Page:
The Farmers of the Front Range 2012 Calendar for July features Native Hill Farm owners Katie Slota and Nic Koontz with Toots.
The Farmers of the Front Range 2012 Calendar for July features Native Hill Farm owners Katie Slota and Nic Koontz with Toots. (Courtesy of Darren Mahuron )

It had to happen eventually. As the local food scene took off in Colorado, someone was going to notice that farming — and farmers — are as sexy as fresh fruit and honey.

From there, it was only a small leap to giving them their own pinup calendar.

Fort Collins collaborators Liz Gaylor and Kelsi Nagy had been chatting up the concept for about a year and got serious about it last summer. With a few weeks of time, $15,000 in credit-card money and the help of photographer Darren Mahuron, they created the first "Farmers of the Front Range 2012 Calendar" — all in a few weeks.

"We love the farming community and Colorado, and we want to get more people connected to it," said Nagy. Bad news about industrial food, such as the "Food, Inc." documentary, makes people feel powerless, she added. "So supporting these local, living economies are one way we can take back control."

Each month features a photograph of people you may have met who produce vegetables, fruit, meat, cheese, or honey, along with an epigram, a recipe, and a description of the farm and farmers. Gaylor and Nagy plan to return all or most of the profits for the 2012 version to the featured farms.

Kynan Fritschel, calendar and gift buyer for Tattered Cover Bookstore, usually gets his calendar-buying underway in February and picks 4,000-plus different titles.

But when "Farmers of the Front Range" crossed his desk in October, "I called fairly quickly to get some in" for all three stores.

"I like that it's local," he said. "We have calendars that you can get anywhere, but you're not going to find this one everywhere. It's very well put together. The photography's good; I like the look of it."

The photos, all taken on location, are farm-wholesome, but with a dash of the sexy, quirky edge Mahuron is known for.

In January's shot, for example, the hands of Shanan Olson and Rich Pecoraro loom in the foreground, huge and full of heirloom beans. The couple owns Abbondanza Seed & Organic Produce in Lafayette.

For October, Wyatt Barnes and Amy Tisdale of Red Wagon Organic Farm summon a mod American Gothic, with Tisdale cradling a pumpkin that echoes the red of her kerchief-tied hair.

Mahuron loves vintage vehicles and bicycles, so they crop up, too — including Cherry, a bright red 1951 Farmall tractor in the July shot featuring Native Hill Farm's Katie Slota and Nic Koontz.

The tractor has a story of its own, Slota says. "We bought her from a farmer who bought her from a restorer in Wellington. They called that model a Cultivision; it's made specially for cultivating vegetable rows, and lets you see the rows as you're driving. We love her; we've only had her a year."

Slota and Koontz farm on a few leased acres close to Fort Collins, close enough that shareholders in their community supported agriculture program can bicycle out to help work the vegetable plots in summer.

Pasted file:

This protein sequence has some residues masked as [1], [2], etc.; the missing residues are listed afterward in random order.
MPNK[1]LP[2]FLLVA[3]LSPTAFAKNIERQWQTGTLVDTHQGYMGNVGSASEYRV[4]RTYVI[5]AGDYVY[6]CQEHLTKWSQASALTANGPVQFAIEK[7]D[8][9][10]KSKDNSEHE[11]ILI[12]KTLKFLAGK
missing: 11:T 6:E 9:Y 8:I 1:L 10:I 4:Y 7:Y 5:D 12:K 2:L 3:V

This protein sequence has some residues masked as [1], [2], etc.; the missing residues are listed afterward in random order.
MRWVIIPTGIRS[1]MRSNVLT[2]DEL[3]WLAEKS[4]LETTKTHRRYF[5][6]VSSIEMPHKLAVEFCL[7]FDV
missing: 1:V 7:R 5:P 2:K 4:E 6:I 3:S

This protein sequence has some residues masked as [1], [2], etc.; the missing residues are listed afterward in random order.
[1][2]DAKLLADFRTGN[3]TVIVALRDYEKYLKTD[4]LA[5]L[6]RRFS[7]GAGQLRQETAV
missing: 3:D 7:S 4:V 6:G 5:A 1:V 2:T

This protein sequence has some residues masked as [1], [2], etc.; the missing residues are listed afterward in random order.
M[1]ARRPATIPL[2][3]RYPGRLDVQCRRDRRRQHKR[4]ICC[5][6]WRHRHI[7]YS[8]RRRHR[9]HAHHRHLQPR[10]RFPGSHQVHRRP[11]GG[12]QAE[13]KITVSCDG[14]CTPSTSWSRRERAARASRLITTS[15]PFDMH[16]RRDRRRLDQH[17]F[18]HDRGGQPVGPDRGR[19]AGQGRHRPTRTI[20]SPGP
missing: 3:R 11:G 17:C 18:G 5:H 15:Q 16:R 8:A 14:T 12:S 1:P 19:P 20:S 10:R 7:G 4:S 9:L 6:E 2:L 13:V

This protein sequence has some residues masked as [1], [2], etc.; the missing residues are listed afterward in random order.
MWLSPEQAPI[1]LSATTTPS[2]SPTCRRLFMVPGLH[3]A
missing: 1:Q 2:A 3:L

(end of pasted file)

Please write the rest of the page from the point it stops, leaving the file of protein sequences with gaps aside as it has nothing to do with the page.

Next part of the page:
The couple came to farming as second careers — he was working at an engineering firm; she got her master's in environmental health, with a focus on animal epidemiology. Both found themselves wanting to make more of a difference.

"I always wanted to do more hands-on stuff to get to the nation's health issues and the world's health issues, and now I feel like I am," she said.

That sounds like a big burden for two people and a few acres, but "it's not — it's wonderful," Slota said. "I'm sure anybody would say if they wake up and do what they love, it's not a burden, it's a joy. It's a pretty beautiful thing."

The couple got engaged in mid-August. Slota thinks they'll set their wedding date for September, "because that's when all the good food is."

The calendar, $14.95, is available at bookstores (Tattered Cover, Boulder Bookstore, Firehouse Books in Fort Collins); farmers markets (the Be Local winter farmer's markets in Fort Collins, information booth at the Boulder Farmer's Markets; Denver Urban Homesteading at the Windsor Dairy booth, and In Season markets); and more outlets listed on pitchforkpin ups.com

If you buy one directly from a farmer, they reap 40 percent of the proceeds.

They might even autograph their picture.

Susan Clotfelter: 303-954-1078 or sclotfelter@denverpost.com; denverpost.com/diggingin. Twitter: @susandigsin.


A trivial pursuit of Colorado and, eek! zombies

Kynan Fritschel, calendar and gift buyer for Tattered Cover, found a couple of other Colorado-specific calendars — beyond the usual photography-focused ones — just for the "buy local" folks on your gift list.

"365 Colorful Facts About Colorado," $17.95, by Breckenridge's Chad Zanca, is a page-a-day compendium the CU history grad created as part of his recovery from a traumatic brain injury. For example: Which mountains are featured on the Coors Light can? Zanca names them. Who created the cheeseburger in Denver at the Humpty Dumpty Drive-In? Ten percent of online sales at thecoloradocalendar.com are donated to the Colorado Brain Injury Alliance.

"Zombies for All Seasons," $7.99, from Denver's Venturous Publishing, exposes 12 months of flesh-eating freaks doing what they do, drawn by Denver graphic artists such as Jim Stigall, Leila del Luca, Robert Elrod and more.

It's available at Tattered Cover and at venturouspublishing.com.